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Chambers v. Babbitt, 145 F. Supp. 2d 1068 (District of Minn. 2001)

Facts:

On January 16, 2001, Elliot Chambers, a student at Woodbury High School, attended classes wearing a sweatshirt with the words "Straight Pride" and a symbol of a man and woman holding hands. Administrators were notified that certain students were offended by this message. The principal informed Chambers he was not to wear the shirt again.

Chambers sued, asking that the order by Principal Babbitt be declared unconstitutional and that he be allowed to wear his sweatshirt to school while the case was being litigated. The school responded by pointing to several fights and an incident of vandalism to a gay student's car on school grounds as evidence that the shirt and its message created a substantial disruption to the educational environment.

Issue:

Whether school officials may prohibit a student from wearing a shirt emblazoned with a political message other students find offensive.

Holding:

In his ruling, Judge Donovan W. Frank held that unless the school has a reasonable belief that the message will materially and substantially interfere with the work of the school, it cannot censor a message on a shirt merely because other students find it offensive.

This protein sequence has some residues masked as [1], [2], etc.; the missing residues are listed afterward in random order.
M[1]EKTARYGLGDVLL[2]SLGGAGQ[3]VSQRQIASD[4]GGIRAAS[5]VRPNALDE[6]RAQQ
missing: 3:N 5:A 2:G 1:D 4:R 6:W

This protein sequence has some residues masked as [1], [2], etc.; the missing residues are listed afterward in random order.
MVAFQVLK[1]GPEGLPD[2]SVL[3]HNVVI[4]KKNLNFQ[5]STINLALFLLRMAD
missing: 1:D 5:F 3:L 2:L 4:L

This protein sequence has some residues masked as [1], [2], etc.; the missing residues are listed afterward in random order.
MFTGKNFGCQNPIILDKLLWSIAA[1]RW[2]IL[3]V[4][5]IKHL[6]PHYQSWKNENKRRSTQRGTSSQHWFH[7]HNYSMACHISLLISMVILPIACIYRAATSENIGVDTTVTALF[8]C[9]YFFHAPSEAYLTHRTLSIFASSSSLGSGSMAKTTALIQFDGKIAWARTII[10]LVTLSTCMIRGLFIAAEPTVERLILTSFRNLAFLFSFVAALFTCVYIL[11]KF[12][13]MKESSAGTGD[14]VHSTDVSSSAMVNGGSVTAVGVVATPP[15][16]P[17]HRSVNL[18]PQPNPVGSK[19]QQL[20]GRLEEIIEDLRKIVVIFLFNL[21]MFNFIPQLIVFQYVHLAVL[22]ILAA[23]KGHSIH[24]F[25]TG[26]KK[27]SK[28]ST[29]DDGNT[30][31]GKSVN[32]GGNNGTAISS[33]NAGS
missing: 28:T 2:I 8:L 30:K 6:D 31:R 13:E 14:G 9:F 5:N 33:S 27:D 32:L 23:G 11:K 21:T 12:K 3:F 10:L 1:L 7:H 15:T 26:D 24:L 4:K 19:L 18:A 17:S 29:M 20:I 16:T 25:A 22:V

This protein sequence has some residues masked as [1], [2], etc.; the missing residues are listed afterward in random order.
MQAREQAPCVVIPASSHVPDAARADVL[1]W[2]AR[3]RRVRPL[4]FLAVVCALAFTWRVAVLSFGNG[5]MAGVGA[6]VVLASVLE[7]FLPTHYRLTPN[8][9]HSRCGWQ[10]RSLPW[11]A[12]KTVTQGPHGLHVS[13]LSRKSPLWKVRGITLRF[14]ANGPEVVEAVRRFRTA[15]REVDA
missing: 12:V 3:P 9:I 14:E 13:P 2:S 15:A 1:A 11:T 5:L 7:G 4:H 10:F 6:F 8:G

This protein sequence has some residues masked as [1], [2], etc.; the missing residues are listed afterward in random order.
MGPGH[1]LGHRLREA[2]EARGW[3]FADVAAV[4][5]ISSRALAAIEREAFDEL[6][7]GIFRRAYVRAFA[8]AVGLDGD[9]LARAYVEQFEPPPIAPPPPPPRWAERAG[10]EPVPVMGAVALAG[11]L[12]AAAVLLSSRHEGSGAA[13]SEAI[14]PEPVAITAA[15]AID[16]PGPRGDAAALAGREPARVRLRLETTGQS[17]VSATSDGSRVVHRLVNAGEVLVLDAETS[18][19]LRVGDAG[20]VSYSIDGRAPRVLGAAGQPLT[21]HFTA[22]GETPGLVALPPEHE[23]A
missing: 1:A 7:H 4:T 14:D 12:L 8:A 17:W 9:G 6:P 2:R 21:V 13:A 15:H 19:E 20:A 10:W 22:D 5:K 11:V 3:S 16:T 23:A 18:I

Reasoning:

The court found that the Tinker standard requires the substantial disruptions claimed by the school to have some nexus to the student speech in question. The court granted Chambers' request for a preliminary injunction, though left open the possibility that the school could provide evidence that the "Straight Pride" sweatshirt actually caused the substantial disruption required by the Tinker standard.

Majority:

"Maintaining a school community of tolerance includes the tolerance of such viewpoints as expressed by 'Straight Pride.' While the sentiment behind the 'Straight Pride' message appears to be one of intolerance, the responsibility remains with the school and its community to maintain an environment open to diversity and to educate and support its students as they confront ideas different from their own. The Court does not disregard the laudable intention of Principal Babbitt to create a positive social and learning environment by his decision, however, the constitutional implications and the difficult but rewarding educational opportunity created by such diversity of viewpoint are equally as important and must prevail under the circumstances."



Last updated: Thursday, April 17, 2014 | 05:40:36